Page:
Checkout Git Checkout

Anything remotely related to git heightens my anxiety, I don’t know why but there is always this element of the unknown when it comes to git that’s stayed with me from coding boot camp. In an attempt to mitigate my fears, I’ve started chipping away at all the capabilities this versioning language offers. Let’s talk about git checkout!

git checkout

The appeal of using git is that you have access to a non-linear stream of work. You can access your work from yesterday, make changes and choose to use that version; you can make a copy of your work (branch) and make changes that won’t affect the original. Git checkout helps you navigate the versions of your repository. There are three things git checkout can navigate:
1. Branches
2. Commits
3. Files

git checkout <branch>

If I create a new repository, I will default to the master branch. This is the base branch; if I don’t create any other branches, all my commits and workflow will be linear. Let’s say my project involves multiple people working on varying features, having a linear workflow would not be ideal. My commits would overlap with Bob’s and the shared history would become very complicated. So I create a branch from master:

> git checkout -b "New-Branch"

This command creates a new branch “New-Branch” and then redirects you to that branch. You can go back to the master branch or any other existing branch with git checkout <branch-name>.

git checkout <commit>

For many of my pet projects, I will undoubtedly arrive at a situation where I wish myself back to the day before when my code was working, where today it does not. Well, thank goodness for git checkout, because it allows me to time travel! Take the following series of commits:

5736f5a - Added even more code... ooops, it's broken
fe9848c - Added more code, but it's still working
ba7ce11 - Code is working

At commitba7ce11 and fe9848c I know my code was working. So I want to go back to those commits and see if I can track down where I went wrong, or how I can solve my problem in a way that won’t break the app.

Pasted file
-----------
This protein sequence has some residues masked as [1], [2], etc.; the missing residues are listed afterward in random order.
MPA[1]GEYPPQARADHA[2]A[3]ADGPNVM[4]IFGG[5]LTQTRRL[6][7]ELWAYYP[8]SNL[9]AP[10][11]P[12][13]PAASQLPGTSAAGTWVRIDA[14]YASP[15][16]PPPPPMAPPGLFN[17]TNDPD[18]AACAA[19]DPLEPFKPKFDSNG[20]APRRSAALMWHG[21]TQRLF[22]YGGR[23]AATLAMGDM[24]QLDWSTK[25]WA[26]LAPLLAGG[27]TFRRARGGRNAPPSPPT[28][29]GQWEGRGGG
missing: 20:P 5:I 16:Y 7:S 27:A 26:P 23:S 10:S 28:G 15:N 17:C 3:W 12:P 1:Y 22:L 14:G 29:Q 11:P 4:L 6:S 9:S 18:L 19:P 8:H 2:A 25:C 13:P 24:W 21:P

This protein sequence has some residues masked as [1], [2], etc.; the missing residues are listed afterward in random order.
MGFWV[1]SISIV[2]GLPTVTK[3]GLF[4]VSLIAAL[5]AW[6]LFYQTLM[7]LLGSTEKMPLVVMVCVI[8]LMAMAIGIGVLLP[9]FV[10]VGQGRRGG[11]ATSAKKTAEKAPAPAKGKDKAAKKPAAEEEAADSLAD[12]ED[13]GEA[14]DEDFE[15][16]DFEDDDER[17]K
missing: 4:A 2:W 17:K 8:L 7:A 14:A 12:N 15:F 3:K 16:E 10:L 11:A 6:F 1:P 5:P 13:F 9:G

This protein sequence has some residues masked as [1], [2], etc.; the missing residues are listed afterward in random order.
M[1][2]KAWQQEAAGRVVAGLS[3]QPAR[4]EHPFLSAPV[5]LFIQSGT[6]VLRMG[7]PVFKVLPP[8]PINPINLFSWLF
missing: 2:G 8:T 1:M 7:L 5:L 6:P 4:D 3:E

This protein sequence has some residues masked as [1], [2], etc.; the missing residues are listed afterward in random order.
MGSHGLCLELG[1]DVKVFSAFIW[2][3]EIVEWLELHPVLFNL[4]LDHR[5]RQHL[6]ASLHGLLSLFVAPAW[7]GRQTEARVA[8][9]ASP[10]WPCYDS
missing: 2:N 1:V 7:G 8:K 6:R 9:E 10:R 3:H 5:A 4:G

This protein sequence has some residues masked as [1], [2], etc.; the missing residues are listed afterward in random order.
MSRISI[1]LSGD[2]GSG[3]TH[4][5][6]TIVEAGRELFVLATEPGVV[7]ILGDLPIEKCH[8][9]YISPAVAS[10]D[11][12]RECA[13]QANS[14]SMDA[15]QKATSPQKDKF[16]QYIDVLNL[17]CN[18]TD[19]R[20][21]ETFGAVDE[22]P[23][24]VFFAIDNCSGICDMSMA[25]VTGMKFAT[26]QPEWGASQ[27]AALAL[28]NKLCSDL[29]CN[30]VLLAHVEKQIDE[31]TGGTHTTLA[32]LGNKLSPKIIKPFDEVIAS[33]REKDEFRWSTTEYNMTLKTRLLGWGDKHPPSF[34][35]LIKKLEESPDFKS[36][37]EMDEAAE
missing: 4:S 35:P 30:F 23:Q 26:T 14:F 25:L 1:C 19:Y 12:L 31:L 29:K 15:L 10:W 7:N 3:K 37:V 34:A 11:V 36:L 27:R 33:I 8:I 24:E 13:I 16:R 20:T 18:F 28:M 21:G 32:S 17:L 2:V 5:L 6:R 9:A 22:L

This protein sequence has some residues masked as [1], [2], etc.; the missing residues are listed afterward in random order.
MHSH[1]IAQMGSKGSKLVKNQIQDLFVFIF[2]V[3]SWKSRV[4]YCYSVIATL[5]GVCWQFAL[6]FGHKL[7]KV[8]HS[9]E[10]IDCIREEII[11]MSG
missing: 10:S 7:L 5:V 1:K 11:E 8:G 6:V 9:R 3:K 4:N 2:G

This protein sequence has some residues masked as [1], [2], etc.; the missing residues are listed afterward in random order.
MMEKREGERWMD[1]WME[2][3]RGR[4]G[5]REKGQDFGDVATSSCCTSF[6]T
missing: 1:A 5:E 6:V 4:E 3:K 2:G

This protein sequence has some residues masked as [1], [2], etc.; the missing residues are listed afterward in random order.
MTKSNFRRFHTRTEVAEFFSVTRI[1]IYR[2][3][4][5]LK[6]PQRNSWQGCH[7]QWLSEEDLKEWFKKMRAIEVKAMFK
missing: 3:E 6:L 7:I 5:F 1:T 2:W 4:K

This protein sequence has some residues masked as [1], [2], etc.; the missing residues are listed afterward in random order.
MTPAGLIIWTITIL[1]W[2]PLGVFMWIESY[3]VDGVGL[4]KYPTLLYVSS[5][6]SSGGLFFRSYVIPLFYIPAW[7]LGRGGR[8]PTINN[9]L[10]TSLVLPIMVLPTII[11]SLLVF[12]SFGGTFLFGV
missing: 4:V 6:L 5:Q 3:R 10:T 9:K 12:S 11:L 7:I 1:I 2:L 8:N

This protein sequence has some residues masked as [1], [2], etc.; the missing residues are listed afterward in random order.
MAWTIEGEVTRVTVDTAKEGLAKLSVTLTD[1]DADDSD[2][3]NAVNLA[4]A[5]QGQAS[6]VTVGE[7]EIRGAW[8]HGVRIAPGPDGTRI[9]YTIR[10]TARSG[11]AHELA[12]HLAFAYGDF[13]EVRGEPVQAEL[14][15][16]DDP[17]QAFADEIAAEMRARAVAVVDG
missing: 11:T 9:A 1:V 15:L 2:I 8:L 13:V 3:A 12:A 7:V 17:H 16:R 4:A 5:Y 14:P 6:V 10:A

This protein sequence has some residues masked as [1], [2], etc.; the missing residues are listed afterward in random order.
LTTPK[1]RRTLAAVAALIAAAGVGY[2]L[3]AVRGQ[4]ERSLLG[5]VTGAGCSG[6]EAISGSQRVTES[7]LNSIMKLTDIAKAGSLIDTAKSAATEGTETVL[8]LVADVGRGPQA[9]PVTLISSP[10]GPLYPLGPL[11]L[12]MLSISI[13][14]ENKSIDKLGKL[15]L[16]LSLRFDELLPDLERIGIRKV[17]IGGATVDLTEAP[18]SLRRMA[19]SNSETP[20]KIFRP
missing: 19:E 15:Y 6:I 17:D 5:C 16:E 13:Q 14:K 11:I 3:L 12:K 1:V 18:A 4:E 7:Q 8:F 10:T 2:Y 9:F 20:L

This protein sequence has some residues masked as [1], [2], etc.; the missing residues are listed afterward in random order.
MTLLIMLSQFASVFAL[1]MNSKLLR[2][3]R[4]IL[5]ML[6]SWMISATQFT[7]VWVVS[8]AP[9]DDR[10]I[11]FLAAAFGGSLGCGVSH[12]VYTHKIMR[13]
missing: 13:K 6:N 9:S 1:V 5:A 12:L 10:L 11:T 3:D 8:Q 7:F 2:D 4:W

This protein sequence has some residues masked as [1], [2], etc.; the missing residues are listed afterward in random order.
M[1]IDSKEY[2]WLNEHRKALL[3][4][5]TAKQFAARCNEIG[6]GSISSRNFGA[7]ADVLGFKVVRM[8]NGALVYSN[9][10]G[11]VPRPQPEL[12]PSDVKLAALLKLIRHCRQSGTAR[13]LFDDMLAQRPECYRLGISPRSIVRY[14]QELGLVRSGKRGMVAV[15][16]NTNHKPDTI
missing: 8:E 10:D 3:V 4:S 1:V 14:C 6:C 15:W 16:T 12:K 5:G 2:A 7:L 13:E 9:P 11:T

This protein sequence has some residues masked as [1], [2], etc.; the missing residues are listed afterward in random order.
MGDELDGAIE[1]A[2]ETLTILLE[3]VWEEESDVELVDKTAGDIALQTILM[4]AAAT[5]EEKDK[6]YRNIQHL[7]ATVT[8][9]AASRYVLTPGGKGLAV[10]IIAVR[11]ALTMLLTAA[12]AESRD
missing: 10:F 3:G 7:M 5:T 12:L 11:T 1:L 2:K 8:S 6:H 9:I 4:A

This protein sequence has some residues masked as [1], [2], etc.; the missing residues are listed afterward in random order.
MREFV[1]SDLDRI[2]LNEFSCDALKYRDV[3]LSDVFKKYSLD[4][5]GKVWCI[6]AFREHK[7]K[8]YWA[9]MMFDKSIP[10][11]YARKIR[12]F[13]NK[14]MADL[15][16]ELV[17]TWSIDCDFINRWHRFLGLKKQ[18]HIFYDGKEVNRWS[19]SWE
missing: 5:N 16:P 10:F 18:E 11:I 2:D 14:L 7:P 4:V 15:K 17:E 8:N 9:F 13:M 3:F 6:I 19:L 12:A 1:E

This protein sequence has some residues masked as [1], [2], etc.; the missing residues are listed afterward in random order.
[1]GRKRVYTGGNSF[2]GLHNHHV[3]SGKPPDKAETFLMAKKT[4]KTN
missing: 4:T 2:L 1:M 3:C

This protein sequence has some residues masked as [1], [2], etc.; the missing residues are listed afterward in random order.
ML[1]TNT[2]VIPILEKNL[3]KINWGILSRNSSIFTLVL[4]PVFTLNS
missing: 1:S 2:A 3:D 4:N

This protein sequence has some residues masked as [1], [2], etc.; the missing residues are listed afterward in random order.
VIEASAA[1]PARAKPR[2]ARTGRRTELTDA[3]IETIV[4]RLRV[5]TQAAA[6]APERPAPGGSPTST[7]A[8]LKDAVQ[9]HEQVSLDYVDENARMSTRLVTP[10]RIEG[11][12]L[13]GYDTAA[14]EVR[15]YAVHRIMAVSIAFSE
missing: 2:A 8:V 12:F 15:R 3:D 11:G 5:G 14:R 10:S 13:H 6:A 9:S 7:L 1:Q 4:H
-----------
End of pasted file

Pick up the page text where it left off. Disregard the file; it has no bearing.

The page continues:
> git checkout ba7ce11

You might see a message like this:

Note: checking out 'ba7ce11'.You are in 'detached HEAD' state. You can look around, make experimental changes and commit them, and you can discard any commits you make in this state without impacting any branches by performing another checkout.If you want to create a new branch to retain commits you create, you may do so (now or later) by using -b with the checkout command again. Example:git checkout -b <new-branch-name>HEAD is now at ba7ce11 Code is working

And in your terminal you may see ((HEAD detached at ba7ce11)) instead of your branch name. You’ve checked out of your branch to your previous commit. If you want to save the changes you make to the commit, then you can create a new branch.

git checkout <file>

This command really saved me when I started working at my first job. Up until that point, most of the projects I worked on were my own or were with one other person. I hardly ever encountered major discrepancies from the github repository. However, ever since I started working on a project with 20+ engineers, I can’t tell you the number of times I had to rope another engineer into helping me resolve why the code wouldn’t work on my computer.

After a Sprint I like to update my local repositories with any changes that might have been merged into the master branch, and many times that might mean an npm install. Weird, why is my package-lock.json showing up as being modified? All I did was pull down the master branch in Github to my local computer. Wait, why isn’t anything working anymore?!!!

> git checkout package-lock.json

Magic, the file reverts back to the version I pulled down from Github (the upstream master). Hurray! I used this command plenty of other times when I wanted a quick revert back to before-I-wrote-broken-code. You can even checkout to a past version of the file (so like a git checkout <commit> but only for the specific file).


There are a lot of things that git checkout can do for you, but I know that it has saved me from myself plenty of times. Add that to your list of tools to consider the next time you want to traverse your code history!




Coastie To Coding

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